Observe here the pious care which St. John expresses for their preservation from heretics and seducers, These things have I written to you concerning them that seduce you.
That is, to arm them against the seducers then amongst them; intimating, that men are naturally prone to error, yea, to fundamental errors.
2. That to be seduced by, and led into such errors, is dangerous and destructive.
3. That it is the special duty, and ought to be the singular care of the ministers of Christ, to warn their people of, and arm them against errors and erroneous persons, against seducers and seduction; These things I write concerning them that seduce you; that is, those who endeavor to seduce you.
Observe next, The encouragement which St. John gives them against these seducers, and their seduction, the anointing which ye have received from Christ; that is, from the special illumnination of his spirit, this abideth in you, teaching you all things necessary for you to know, so that you need not any man to teach you; that is, any new doctrine, any new fundamental principles of faith.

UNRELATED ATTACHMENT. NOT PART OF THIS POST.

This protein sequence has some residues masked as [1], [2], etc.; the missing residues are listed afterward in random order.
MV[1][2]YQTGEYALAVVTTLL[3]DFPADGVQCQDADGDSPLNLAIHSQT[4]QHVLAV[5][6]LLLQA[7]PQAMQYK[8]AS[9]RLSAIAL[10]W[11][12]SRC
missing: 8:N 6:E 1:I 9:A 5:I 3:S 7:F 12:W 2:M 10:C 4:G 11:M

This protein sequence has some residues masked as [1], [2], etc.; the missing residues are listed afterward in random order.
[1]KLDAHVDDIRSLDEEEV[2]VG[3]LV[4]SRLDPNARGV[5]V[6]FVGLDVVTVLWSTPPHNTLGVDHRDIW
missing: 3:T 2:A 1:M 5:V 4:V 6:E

Note here, That Christians, savingly enlightened by the Spirit of God, need no new gospel or doctrine to be instructed in; but they need farther teaching still, in order to their better improvement in what they know; vain therefore are the Quakers, and other sectaries' arguments drawn from hence, against all ministerial teaching; because the Spirit teaches, man must not teach: Whereas the Spirit teaches mediately by man, and not immediately by itself. When these seducers can show that they have such an immediate and extraordinary affatus of the Holy Spirit, as was vouchsafed to the primitive Christians, then let them cry down the necessity of ministerial teaching, not before.